* Raises 2017 after-tax profit to CZK 3.65 bln from 3.5 bln
* Ready to continue paying out excess capital in dividend
* Says Czech central bank's rate hike helps profitability
* Stock dips as Q2 profit boosted by sale of bonds
PRAGUE, Aug 10 (Reuters) - Moneta Money Bank raised its 2017 profit outlook and said it would continue paying out excess capital to shareholders as its second-quarter profit was lifted by a one-off bond sale.
The Czech Republic's sixth biggest bank reported a 3.7 percent drop in second-quarter after-tax profit to 1.155 billion crowns ($52 million) versus a 900 million forecast.
This was boosted by a 343-million crown gain from an extraordinary sale of bonds, while Moneta's net interest income and margin continued to fall and analysts said that the results had not reversed the declining trend of recent quarters.
"Without that (bond sale), the results are in line with expectations, perhaps even below on the operating level, hence the lukewarm market reaction," Patria Finance dealer Pavol Mokos said of Moneta's earnings on Thursday.
Moneta shares dropped to a one-month low of 78.3 crowns and were down 0.6 percent at 78.55 crowns at 0934 GMT, erasing moderate initial gains.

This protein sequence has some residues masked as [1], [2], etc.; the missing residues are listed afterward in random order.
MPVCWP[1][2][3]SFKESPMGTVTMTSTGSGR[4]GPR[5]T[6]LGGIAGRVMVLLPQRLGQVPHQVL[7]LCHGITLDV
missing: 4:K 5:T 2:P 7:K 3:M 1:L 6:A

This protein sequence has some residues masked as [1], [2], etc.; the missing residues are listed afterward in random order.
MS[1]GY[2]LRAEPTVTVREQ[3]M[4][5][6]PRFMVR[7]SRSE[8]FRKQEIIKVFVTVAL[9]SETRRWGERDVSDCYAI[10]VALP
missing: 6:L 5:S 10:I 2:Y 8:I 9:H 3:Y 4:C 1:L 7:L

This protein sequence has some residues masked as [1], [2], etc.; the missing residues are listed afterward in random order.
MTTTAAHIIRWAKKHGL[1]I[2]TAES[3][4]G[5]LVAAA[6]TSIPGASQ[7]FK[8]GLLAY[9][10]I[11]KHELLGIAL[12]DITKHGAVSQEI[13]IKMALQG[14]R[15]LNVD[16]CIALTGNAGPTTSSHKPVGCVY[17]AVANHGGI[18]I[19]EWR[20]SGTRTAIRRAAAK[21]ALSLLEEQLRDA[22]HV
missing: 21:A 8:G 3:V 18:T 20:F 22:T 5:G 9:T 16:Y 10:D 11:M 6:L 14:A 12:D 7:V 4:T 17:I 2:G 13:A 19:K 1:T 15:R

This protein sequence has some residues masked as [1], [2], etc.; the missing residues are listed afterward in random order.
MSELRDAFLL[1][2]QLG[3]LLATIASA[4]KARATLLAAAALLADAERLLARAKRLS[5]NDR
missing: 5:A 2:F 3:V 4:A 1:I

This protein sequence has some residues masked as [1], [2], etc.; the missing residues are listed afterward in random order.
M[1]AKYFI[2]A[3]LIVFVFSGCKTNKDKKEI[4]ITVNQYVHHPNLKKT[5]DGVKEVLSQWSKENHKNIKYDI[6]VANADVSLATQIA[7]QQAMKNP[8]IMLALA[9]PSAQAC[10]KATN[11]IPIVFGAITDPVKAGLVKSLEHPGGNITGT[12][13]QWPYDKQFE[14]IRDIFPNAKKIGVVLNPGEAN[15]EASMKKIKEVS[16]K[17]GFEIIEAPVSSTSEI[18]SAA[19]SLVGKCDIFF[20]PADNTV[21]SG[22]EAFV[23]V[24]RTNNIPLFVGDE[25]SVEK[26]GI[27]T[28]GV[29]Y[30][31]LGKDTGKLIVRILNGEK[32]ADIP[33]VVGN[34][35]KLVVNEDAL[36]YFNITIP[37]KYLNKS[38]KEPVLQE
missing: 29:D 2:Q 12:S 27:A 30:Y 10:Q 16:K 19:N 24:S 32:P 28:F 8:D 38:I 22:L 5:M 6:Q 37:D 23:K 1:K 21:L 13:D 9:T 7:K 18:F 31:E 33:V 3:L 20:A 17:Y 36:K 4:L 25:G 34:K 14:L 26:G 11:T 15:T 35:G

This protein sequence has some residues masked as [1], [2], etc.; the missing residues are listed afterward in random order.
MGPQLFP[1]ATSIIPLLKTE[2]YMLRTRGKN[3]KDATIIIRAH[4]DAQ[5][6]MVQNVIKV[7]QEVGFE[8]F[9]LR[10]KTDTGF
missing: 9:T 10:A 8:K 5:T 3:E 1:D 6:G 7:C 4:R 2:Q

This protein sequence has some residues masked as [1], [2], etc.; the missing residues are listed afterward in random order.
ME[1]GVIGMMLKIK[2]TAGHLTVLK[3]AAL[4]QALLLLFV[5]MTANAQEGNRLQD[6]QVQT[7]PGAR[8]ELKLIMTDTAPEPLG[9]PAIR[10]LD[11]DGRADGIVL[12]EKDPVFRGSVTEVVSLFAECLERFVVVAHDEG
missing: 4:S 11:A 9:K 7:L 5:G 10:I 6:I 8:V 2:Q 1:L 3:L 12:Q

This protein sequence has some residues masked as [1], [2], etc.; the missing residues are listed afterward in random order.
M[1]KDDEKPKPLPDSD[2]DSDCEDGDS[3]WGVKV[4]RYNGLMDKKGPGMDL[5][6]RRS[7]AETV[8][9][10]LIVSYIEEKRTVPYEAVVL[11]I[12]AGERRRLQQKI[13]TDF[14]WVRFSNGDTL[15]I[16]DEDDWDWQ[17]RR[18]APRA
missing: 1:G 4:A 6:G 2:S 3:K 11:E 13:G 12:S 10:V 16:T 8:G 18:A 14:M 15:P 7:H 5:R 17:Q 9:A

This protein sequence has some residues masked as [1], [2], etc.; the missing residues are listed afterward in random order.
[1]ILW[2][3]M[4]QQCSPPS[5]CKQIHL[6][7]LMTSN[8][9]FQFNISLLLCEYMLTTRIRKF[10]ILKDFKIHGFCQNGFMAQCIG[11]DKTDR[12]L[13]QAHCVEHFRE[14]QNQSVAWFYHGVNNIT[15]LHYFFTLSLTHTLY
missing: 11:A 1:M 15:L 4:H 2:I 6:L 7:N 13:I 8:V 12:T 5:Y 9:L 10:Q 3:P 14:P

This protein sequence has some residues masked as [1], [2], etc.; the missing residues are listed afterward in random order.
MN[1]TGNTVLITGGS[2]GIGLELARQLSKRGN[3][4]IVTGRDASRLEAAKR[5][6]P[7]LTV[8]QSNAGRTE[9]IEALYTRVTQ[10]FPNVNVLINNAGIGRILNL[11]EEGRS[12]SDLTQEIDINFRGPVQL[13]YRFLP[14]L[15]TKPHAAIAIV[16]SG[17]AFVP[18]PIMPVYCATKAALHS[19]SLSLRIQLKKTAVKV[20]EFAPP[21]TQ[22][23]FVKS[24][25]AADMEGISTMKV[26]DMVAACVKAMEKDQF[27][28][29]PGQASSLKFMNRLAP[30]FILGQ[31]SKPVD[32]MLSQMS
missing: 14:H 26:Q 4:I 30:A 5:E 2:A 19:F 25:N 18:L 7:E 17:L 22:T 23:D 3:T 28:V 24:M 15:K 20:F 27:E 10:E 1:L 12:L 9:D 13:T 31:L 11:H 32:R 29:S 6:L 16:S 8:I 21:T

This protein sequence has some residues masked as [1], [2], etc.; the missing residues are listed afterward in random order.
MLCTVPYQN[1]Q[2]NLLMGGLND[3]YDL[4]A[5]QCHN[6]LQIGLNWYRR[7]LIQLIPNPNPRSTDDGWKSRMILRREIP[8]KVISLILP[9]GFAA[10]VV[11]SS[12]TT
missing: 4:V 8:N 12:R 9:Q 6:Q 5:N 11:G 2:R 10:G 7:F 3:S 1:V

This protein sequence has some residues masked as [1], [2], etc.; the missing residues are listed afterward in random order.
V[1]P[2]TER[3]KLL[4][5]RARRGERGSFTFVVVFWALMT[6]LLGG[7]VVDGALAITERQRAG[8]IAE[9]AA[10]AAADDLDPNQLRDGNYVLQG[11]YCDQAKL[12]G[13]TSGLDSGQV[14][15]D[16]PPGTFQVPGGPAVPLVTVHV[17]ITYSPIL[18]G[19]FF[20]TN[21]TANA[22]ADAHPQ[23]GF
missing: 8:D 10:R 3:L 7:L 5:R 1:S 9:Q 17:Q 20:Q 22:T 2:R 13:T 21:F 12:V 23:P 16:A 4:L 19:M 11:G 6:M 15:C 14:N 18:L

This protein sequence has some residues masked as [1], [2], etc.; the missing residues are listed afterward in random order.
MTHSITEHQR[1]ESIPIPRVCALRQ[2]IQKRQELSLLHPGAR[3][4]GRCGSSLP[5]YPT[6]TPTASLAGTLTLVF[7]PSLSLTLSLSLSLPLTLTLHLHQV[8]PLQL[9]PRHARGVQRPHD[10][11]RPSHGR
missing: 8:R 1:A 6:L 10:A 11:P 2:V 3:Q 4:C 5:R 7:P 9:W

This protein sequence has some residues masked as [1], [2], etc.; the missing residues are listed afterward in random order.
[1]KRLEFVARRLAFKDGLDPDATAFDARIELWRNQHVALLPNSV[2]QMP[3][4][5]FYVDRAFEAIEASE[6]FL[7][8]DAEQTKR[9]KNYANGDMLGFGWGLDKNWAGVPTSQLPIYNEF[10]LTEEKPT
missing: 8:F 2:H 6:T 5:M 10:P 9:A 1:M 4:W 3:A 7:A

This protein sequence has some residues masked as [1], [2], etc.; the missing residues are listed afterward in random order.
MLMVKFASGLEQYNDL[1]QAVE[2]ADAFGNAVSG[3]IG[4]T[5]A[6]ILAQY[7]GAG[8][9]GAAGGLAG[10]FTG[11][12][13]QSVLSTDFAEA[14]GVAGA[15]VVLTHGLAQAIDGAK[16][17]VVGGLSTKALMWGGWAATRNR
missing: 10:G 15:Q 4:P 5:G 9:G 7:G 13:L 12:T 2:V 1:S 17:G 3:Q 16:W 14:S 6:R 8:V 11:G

Despite the profit fall, Moneta raised its full-year outlook to 3.65 billion crowns from the 3.5 billion crowns it forecast in May. It has also confirmed its dividend policy.
"Our dividend policy is minimum 70 percent, last year we paid out 124 percent, distributing some of our excess capital, and we will act in the same spirit going forward," Chief Executive Officer Tomas Spurny told Reuters.
Czech banks have felt pressure on their profitability in recent years due to record low interest rates, a situation which has changed with the Czech central bank delivering its first interest rate hike in nearly a decade last week.
Spurny said that this would have a positive impact.
"The latest decision by the central bank... will improve profitability of our growth across retail and small business franchises that we operate." ($1 = 22.2760 Czech crowns) (Reporting by Robert Muller; editing by Alexander Smith)